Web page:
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Chapter 5

SOCB50H3 Chapter Notes - Chapter 5: Paradigm Shift, Larceny, Homicide


Department
Sociology
Course Code
SOCB50H3
Professor
Dwall
Chapter
5

Page:
of 2
Chapter 5: Biological and Physiological explanations of Deviance
It is difficult to explain some kinds of behaviour, especially gender bending or delusional as they are
based on genetics.
Positivism (scientism): the belief that natural science should be adapted to the study of human being.
They assume that knowledge can be discovered through sensory experience, observation and experiment.
In which experiments undergo a control group, sampling and analysis. When studies took place with
rocks, insects and plants it led to new discovery that would NOT have been discovered through classical
theory : craziness, self-injurious compulsions or extreme impulsiveness.
Classical thinkers never used empirical data in their research before or they never used it as it should have
been constructed. However overtime, with rise to criminology and understanding deviance, they began
adopting a paradigm shift, which gave better understanding of human nature and human behaviour. It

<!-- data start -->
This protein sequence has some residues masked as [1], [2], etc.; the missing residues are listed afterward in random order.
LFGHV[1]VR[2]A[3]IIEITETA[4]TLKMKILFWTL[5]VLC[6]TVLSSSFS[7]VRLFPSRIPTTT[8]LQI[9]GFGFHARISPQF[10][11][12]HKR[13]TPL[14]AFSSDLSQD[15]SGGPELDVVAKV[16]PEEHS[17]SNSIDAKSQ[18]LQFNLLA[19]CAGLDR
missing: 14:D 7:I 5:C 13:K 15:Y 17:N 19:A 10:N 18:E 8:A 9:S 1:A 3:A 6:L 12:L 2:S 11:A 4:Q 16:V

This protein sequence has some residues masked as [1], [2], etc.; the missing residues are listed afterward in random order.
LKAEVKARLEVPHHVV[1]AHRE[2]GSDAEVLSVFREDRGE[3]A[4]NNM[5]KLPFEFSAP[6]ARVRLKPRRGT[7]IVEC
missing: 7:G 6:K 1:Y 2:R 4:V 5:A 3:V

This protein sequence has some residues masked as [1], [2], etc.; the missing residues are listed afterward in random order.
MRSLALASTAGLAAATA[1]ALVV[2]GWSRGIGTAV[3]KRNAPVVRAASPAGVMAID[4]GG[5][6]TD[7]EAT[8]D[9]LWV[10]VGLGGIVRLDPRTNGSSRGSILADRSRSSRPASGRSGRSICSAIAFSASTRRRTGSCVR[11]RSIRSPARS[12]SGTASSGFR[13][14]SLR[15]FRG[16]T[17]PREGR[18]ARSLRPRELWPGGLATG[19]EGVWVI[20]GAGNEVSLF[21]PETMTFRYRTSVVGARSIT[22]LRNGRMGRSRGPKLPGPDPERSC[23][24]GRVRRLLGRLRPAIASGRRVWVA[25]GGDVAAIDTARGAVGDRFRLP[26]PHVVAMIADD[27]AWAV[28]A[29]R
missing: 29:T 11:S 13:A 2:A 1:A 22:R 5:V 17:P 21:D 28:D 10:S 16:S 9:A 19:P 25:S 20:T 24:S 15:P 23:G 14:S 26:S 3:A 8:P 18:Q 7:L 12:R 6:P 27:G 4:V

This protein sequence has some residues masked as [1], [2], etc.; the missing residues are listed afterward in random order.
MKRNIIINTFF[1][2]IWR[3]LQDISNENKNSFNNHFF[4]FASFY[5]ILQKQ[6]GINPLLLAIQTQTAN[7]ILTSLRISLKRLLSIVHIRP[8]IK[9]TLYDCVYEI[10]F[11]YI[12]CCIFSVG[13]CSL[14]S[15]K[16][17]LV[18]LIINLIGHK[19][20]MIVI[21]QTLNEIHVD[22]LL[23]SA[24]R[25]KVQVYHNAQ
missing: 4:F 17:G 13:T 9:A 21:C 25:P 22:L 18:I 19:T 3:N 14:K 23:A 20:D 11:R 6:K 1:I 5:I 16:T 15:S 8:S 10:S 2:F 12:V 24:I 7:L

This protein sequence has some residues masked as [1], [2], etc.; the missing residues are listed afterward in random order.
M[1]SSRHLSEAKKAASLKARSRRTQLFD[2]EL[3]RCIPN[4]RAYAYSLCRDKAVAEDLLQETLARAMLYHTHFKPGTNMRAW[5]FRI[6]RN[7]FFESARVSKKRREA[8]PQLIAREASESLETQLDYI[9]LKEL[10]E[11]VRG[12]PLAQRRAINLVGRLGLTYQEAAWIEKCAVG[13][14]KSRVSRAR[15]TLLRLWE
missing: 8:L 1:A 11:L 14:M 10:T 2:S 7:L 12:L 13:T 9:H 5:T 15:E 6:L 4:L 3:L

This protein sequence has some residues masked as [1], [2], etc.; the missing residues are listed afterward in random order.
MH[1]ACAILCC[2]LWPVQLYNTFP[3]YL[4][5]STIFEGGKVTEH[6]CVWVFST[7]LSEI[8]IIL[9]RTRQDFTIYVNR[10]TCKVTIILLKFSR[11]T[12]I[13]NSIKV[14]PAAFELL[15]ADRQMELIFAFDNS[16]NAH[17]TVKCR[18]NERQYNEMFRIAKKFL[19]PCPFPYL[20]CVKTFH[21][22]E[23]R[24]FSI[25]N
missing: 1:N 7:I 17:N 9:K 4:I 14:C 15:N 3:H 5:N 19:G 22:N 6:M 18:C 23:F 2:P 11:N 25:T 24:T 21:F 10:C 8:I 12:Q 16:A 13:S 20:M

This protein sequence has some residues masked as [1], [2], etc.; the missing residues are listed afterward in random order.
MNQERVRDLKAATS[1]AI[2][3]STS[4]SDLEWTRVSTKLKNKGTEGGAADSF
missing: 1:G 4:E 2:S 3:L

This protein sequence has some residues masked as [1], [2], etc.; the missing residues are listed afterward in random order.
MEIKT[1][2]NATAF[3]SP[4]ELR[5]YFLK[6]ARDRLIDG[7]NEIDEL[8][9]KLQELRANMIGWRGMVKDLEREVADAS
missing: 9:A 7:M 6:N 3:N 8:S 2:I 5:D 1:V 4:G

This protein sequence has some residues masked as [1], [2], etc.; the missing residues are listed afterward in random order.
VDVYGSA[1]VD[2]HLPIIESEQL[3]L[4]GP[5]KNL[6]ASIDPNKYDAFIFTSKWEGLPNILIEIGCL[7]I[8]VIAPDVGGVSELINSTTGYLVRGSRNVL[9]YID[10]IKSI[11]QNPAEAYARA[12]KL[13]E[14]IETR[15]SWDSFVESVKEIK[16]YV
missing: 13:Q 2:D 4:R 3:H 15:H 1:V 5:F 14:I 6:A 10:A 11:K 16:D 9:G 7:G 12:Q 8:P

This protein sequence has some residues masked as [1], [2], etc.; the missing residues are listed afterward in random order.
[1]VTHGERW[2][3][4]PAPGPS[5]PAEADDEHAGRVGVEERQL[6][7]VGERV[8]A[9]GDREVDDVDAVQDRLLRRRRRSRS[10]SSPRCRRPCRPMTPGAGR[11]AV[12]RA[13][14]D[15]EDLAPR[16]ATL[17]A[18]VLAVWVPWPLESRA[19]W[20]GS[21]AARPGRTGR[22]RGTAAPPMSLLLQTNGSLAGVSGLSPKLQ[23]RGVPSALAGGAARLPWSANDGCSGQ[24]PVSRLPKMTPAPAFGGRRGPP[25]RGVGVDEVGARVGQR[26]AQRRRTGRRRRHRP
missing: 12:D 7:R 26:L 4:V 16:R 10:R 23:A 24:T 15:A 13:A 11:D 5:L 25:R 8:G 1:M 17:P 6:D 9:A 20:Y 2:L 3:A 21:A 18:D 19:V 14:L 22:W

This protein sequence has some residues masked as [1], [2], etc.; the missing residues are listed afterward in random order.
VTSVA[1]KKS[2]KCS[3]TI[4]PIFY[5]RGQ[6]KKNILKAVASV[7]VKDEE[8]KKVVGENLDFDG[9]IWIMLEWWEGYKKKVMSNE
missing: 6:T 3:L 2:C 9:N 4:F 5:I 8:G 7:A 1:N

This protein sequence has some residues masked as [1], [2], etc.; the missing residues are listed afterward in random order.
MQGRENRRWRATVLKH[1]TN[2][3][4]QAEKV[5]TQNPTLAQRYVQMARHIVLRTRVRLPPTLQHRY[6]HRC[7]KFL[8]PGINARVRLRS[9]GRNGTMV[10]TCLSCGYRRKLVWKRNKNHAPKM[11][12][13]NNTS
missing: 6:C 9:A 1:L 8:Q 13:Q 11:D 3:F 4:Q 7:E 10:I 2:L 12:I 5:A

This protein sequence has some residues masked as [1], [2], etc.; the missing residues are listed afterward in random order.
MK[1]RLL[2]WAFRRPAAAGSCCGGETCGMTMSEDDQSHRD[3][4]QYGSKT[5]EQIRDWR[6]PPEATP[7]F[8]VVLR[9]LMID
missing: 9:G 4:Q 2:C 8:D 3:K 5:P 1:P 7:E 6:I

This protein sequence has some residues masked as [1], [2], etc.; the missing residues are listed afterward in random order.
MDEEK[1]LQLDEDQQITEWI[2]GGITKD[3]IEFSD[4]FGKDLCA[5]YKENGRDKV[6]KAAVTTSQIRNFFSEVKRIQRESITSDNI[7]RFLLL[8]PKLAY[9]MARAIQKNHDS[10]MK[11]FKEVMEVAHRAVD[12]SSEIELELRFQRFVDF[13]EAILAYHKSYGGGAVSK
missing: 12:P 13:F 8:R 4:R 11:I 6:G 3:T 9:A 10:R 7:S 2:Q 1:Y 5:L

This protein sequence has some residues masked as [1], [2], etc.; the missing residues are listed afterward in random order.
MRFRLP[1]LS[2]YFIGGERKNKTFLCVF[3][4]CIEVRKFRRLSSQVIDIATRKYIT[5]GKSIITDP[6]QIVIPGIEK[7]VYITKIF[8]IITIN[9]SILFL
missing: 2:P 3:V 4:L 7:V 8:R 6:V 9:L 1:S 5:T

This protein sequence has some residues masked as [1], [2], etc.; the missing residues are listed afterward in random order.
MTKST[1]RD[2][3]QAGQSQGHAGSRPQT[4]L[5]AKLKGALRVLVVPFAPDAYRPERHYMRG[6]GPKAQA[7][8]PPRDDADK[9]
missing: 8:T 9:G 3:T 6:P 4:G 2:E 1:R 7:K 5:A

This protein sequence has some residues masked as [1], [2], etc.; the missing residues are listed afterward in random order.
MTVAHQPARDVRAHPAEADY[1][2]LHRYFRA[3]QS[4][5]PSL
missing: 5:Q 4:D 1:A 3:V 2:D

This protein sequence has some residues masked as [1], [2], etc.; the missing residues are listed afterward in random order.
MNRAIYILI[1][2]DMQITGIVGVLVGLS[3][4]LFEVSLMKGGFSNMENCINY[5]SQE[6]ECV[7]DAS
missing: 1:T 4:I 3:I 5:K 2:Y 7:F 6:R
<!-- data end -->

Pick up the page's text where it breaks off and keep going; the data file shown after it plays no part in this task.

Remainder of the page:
achieved dominant status in the late 19-20th century, when it was challenged with other paradigms. Some
classical thinkers disagree with positivism, vice versa. However, it was believed that there was a
biological explanation for how an individual acted and forced determined their action. Free will was an
illusion.
5.1: crimes and punishment in Erewhon
Social Darwinism: English philosopher Herbert Spencer coined the phrase “ survival of the fittest ‘’
arguing that every field reflected a pattern of development from lower to higher, less complex to complex
and from inferior to superior. He took from Darwin theory of natural selection stating that the fit
competitor wins the better chance of survival and procreates. Those who believe in social Darwinism,
believe that living organism whether human, plants or animals are best able to adapt in a situation in
which particular set of living conditions were most favourable. Those who were rich and powerful in
society were best fit than compared to those who were not at all. They had the health, intelligence and
good moral qualities to make them fit.
Mendel and the Discovery of Genetic Inheritance: On discovering genetic principles with plant seeds, it
was often mistaken that environment played no role in determining an individual trait. Hitler used the idea
of the unfit to prosecute the Jews and those who he claimed to be unfit.
Born Criminal Theory: idea that criminality was not only marked but also was evident in a person’s
appearance was common in antiquity. Criminal anthropology promised the possibility of using physical
appearance as a way to indentify actual and potential criminals: facial features, skull size and body shape.
Science than scoped in and started looking at genes, blood sugar counts and neurochemical markers.
However, before any of this took place, criminality was looked at through physiognomy, phrenology,
craniometry, atavism and degeneracy.
Physiognomy: science of judging characters based on their feature. If a person looked
like a bull, they would be stubborn. It appealed in the late 18-19 century, when John